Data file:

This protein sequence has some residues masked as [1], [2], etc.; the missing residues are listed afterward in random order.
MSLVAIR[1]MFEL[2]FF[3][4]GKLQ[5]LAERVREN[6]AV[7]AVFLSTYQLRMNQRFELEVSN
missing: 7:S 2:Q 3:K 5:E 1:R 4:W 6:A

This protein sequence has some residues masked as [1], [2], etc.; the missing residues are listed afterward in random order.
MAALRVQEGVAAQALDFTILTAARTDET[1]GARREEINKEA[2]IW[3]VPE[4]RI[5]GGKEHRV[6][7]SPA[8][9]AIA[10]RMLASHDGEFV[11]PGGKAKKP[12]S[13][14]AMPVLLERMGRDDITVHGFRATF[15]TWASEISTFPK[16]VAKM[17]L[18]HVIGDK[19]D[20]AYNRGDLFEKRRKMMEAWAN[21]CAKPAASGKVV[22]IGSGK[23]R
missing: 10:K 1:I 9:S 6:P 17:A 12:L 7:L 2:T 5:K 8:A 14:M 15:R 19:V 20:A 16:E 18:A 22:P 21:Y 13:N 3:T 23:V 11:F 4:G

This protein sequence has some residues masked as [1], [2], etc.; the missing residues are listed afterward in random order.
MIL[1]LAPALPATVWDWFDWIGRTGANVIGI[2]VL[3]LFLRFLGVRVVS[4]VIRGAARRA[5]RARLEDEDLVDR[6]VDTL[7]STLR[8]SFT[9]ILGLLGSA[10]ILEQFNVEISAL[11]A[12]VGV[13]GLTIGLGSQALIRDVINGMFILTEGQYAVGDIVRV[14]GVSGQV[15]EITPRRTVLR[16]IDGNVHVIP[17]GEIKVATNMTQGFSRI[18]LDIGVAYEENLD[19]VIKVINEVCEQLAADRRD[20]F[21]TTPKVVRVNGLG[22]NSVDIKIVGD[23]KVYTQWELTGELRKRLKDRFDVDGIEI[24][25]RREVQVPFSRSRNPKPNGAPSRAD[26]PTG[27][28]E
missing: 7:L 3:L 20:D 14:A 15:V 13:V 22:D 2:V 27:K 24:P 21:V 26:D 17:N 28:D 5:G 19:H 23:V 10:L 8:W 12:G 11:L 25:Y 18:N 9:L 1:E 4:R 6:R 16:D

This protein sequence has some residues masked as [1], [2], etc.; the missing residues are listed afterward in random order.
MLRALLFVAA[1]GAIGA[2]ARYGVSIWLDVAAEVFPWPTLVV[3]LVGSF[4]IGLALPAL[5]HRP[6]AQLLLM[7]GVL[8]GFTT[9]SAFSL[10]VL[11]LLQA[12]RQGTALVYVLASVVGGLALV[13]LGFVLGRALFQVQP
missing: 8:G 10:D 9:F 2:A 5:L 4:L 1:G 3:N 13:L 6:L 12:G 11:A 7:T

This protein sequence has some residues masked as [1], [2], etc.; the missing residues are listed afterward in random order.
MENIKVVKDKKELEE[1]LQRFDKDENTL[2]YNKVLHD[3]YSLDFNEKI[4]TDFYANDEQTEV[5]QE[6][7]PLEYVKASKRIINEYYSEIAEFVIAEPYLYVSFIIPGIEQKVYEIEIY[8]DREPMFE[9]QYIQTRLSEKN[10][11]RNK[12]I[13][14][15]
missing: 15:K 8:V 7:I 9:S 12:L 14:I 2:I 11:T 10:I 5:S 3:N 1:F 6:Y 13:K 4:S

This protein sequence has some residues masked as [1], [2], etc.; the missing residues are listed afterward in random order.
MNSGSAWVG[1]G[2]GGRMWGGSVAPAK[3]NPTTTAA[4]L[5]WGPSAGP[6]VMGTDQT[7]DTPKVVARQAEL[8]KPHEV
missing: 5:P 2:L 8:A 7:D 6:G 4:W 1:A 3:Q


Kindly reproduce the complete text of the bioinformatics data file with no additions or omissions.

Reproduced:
This protein sequence has some residues masked as [1], [2], etc.; the missing residues are listed afterward in random order.
MSLVAIR[1]MFEL[2]FF[3][4]GKLQ[5]LAERVREN[6]AV[7]AVFLSTYQLRMNQRFELEVSN
missing: 7:S 2:Q 3:K 5:E 1:R 4:W 6:A

This protein sequence has some residues masked as [1], [2], etc.; the missing residues are listed afterward in random order.
MAALRVQEGVAAQALDFTILTAARTDET[1]GARREEINKEA[2]IW[3]VPE[4]RI[5]GGKEHRV[6][7]SPA[8][9]AIA[10]RMLASHDGEFV[11]PGGKAKKP[12]S[13][14]AMPVLLERMGRDDITVHGFRATF[15]TWASEISTFPK[16]VAKM[17]L[18]HVIGDK[19]D[20]AYNRGDLFEKRRKMMEAWAN[21]CAKPAASGKVV[22]IGSGK[23]R
missing: 10:K 1:I 9:S 6:P 17:A 12:L 7:L 2:T 5:K 8:A 14:M 15:R 19:V 20:A 16:E 18:A 22:P 21:Y 13:N 3:T 23:V 11:F 4:G

This protein sequence has some residues masked as [1], [2], etc.; the missing residues are listed afterward in random order.
MIL[1]LAPALPATVWDWFDWIGRTGANVIGI[2]VL[3]LFLRFLGVRVVS[4]VIRGAARRA[5]RARLEDEDLVDR[6]VDTL[7]STLR[8]SFT[9]ILGLLGSA[10]ILEQFNVEISAL[11]A[12]VGV[13]GLTIGLGSQALIRDVINGMFILTEGQYAVGDIVRV[14]GVSGQV[15]EITPRRTVLR[16]IDGNVHVIP[17]GEIKVATNMTQGFSRI[18]LDIGVAYEENLD[19]VIKVINEVCEQLAADRRD[20]F[21]TTPKVVRVNGLG[22]NSVDIKIVGD[23]KVYTQWELTGELRKRLKDRFDVDGIEI[24][25]RREVQVPFSRSRNPKPNGAPSRAD[26]PTG[27][28]E
missing: 7:L 3:L 20:D 14:A 15:V 13:V 22:D 2:V 27:K 24:P 21:V 26:D 17:N 28:D 5:G 19:H 23:V 10:L 8:W 12:G 11:L 25:Y 18:N 9:L 1:E 4:R 6:R 16:D

This protein sequence has some residues masked as [1], [2], etc.; the missing residues are listed afterward in random order.
MLRALLFVAA[1]GAIGA[2]ARYGVSIWLDVAAEVFPWPTLVV[3]LVGSF[4]IGLALPAL[5]HRP[6]AQLLLM[7]GVL[8]GFTT[9]SAFSL[10]VL[11]LLQA[12]RQGTALVYVLASVVGGLALV[13]LGFVLGRALFQVQP
missing: 8:G 10:D 9:F 2:A 5:L 4:L 1:G 3:N 13:L 6:L 12:G 11:A 7:T

This protein sequence has some residues masked as [1], [2], etc.; the missing residues are listed afterward in random order.
MENIKVVKDKKELEE[1]LQRFDKDENTL[2]YNKVLHD[3]YSLDFNEKI[4]TDFYANDEQTEV[5]QE[6][7]PLEYVKASKRIINEYYSEIAEFVIAEPYLYVSFIIPGIEQKVYEIEIY[8]DREPMFE[9]QYIQTRLSEKN[10][11]RNK[12]I[13][14][15]
missing: 15:K 8:V 7:I 9:S 12:L 14:I 2:I 11:T 10:I 5:S 3:N 1:F 6:Y 13:K 4:S

This protein sequence has some residues masked as [1], [2], etc.; the missing residues are listed afterward in random order.
MNSGSAWVG[1]G[2]GGRMWGGSVAPAK[3]NPTTTAA[4]L[5]WGPSAGP[6]VMGTDQT[7]DTPKVVARQAEL[8]KPHEV
missing: 5:P 2:L 8:A 7:D 6:G 4:W 1:A 3:Q